While reopening, jurisdictions must acknowledge associated trade-offs amongst a range of different policies. A policy is one that may restrict certain types of movement, thereby limiting the spread of the disease.

Source: Reopen Mapping Project

Replica, as part of the Reopen Mapping Project, simulated six types of policies on our contact graphs:

  • No Policy (NP): All contacts are allowed, pre-pandemic level.
  • Shutdown (EO): Only essential businesses remain open. Schools, workplaces and most businesses are closed.
  • Cautious Reopening (CR): Workplaces and schools are open, but neighborhood interactions are reduced to 10% of pre-pandemic levels (reflecting enforced social distancing measures at most points of interest and recommendations to use caution).
  • Alternate Schedule (AS): Students and workers in all schools and workplaces are split into two groups that do not interact. Neighborhood interactions are reduced to 10% of pre-pandemic levels.
  • Work from home when possible (WFH): Individuals who can work from home do, non-work-from-home types go back to work, schools are open. Neighborhood interactions are reduced to 10% of pre-pandemic levels.
  • Isolate 60+ (60+): Individuals 60+ must limit their contacts to their household. Neighborhood interactions are reduced to 10% of pre-pandemic levels.

We considered each policy in three steps: (1) before the pandemic, there was no policy; (2) then a shutdown was enacted for 75 days; and (3) then one of the policies discussed above is put in place.

For instance, when the EO (shutdown) policy is imposed, only slightly more than 60% of individuals in Chicago are actively employed — either as workers in essential industries or by being able to work from home. This number decreases to 55% as individuals contract the disease and either get sick, die, or become quarantined and unable to work from home.

The outcome of each simulated policy is evaluated along three dimensions:

  • The health outcomes for the population are measured in terms of death and infected rates. A disease spread model from the epidemiology literature, calibrated to the existing data on the Covid-19 pandemic, is simulated on the graph model created from the Replica synthetic model of population movements, including all activities of any synthetic resident in a given day.
  • The economic impact is evaluated with unemployment statistics. By industry and age, we estimate who can work from home. For a particular policy, a different set of residents may be affected.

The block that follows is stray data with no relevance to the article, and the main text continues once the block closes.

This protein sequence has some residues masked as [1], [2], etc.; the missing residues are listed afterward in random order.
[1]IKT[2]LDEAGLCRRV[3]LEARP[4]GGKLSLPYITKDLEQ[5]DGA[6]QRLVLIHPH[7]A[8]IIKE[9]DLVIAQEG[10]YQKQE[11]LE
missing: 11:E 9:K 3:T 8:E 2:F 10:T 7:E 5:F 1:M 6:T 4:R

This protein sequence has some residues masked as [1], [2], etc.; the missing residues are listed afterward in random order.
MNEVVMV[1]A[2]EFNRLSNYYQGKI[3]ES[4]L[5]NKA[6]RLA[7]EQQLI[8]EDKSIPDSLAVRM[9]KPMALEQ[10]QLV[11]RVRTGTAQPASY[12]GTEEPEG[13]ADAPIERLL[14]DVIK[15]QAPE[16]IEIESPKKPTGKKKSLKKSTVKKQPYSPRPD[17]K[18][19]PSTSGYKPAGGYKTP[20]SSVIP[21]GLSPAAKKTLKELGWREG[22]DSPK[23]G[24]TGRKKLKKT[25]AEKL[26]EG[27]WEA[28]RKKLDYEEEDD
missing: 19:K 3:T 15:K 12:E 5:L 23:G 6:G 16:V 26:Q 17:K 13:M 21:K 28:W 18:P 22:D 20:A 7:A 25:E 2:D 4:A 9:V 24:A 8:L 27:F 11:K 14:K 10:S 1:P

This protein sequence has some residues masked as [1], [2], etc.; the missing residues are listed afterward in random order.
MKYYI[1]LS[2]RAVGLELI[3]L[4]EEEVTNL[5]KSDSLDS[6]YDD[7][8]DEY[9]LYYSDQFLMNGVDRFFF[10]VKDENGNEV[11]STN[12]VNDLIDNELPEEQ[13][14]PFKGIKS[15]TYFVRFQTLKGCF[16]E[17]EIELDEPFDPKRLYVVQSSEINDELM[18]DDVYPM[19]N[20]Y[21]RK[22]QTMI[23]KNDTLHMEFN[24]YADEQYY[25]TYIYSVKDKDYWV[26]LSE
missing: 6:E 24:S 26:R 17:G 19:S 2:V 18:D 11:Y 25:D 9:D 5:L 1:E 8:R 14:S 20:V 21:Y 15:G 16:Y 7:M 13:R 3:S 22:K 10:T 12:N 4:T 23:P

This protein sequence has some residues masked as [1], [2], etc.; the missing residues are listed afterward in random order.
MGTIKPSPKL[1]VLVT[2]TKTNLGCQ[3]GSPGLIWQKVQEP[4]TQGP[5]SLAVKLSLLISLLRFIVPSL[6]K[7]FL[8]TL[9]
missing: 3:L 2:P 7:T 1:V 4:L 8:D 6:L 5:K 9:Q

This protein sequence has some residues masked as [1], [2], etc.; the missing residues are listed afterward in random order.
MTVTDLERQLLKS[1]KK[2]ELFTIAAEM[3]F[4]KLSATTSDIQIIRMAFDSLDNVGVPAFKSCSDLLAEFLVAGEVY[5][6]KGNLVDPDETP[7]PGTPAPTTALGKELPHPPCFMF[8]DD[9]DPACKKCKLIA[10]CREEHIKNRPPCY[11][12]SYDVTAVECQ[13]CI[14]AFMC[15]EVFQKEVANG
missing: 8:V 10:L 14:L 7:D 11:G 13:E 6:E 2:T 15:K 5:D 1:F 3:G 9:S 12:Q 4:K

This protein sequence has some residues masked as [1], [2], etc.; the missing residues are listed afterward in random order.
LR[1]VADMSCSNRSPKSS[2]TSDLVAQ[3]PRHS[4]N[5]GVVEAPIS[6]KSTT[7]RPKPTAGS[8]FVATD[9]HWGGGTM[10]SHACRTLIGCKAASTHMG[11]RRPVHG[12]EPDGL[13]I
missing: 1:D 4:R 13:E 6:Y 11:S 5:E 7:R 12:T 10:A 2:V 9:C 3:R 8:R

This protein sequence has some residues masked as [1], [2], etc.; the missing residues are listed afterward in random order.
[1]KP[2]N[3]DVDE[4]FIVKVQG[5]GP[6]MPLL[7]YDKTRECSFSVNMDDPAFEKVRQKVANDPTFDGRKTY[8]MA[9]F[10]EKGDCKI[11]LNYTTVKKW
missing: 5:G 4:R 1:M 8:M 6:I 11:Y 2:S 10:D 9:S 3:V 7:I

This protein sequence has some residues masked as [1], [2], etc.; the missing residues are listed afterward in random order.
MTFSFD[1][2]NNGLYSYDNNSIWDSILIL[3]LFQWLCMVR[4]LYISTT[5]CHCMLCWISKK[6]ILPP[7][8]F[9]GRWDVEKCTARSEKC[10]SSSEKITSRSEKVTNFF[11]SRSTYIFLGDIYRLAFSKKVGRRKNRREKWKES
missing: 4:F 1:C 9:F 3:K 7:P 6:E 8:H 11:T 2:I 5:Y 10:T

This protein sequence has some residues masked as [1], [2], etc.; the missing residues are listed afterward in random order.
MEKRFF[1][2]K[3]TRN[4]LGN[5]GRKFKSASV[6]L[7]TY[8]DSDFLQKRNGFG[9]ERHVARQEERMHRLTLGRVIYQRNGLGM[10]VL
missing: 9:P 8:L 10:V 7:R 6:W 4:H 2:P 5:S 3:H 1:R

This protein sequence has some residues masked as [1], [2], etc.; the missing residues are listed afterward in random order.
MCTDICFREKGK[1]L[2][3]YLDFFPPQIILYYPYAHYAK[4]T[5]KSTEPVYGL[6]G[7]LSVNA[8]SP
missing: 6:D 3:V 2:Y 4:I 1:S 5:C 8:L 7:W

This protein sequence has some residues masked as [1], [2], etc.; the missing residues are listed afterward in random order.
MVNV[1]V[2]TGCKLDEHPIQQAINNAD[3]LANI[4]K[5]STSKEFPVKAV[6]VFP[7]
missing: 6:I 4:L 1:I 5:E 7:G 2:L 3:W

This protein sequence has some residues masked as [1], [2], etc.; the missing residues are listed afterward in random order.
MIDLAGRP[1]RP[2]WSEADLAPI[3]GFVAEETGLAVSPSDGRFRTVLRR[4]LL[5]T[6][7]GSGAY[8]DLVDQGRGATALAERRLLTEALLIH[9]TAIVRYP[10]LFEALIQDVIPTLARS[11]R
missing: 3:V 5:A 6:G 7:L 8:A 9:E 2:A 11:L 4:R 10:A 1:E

• The healthcare burden is estimated in terms of ICU admissions and healthcare costs, by leveraging theCovid-19 Research Database, and the health outcomes obtained from the epidemic model.

Table 2. Comparative Policy Outcomes (-%/+% is reduced/increased volume) in Chicago

Source: Replica

From Table 2 above, “no policy” means a complete reopening after a 75-day shutdown, which leads to the worst-case scenario in terms of loss of life and healthcare burden, which also has costly implications. Continuing the shutdown for a prolonged period of time strongly protects the health of the population and reduces loss of life but causes a severe jump in employment loss. In between these two extremes, a range of options exist. For example, policies promoting people to work from home or policies whereby school and work schedules are alternated (splitting classes and employees in groups) seem to be very effective in limiting contact risk and contagion spread while also containing employment losses.

Key Findings

From Replica’s data-driven insights, we found that:

People’s movements are key to understanding viral spread. To reduce contact risk, policymakers should take into account people’s movements as they relate to different points of interest and consider which ones pose a higher risk of spreading Covid-19.

Public officials need to consider contact risk by industry classification. This can also be useful in prioritizing which industry to open first in order to support both economic recovery and disease containment.

Developing policies in their local context can be more effective, taking into account:

  • Age/industry of synthetic population’s employment.
  • Economic impact of closing each POI varies on the mix of businesses supporting the local economy.
  • Policies promoting residents to work from home, or policies whereby school and work schedules are alternated (splitting classes and employees in groups) seem to be very effective in limiting contact risk and contagion spread while also containing job losses.

For more information on Replica, please contact us.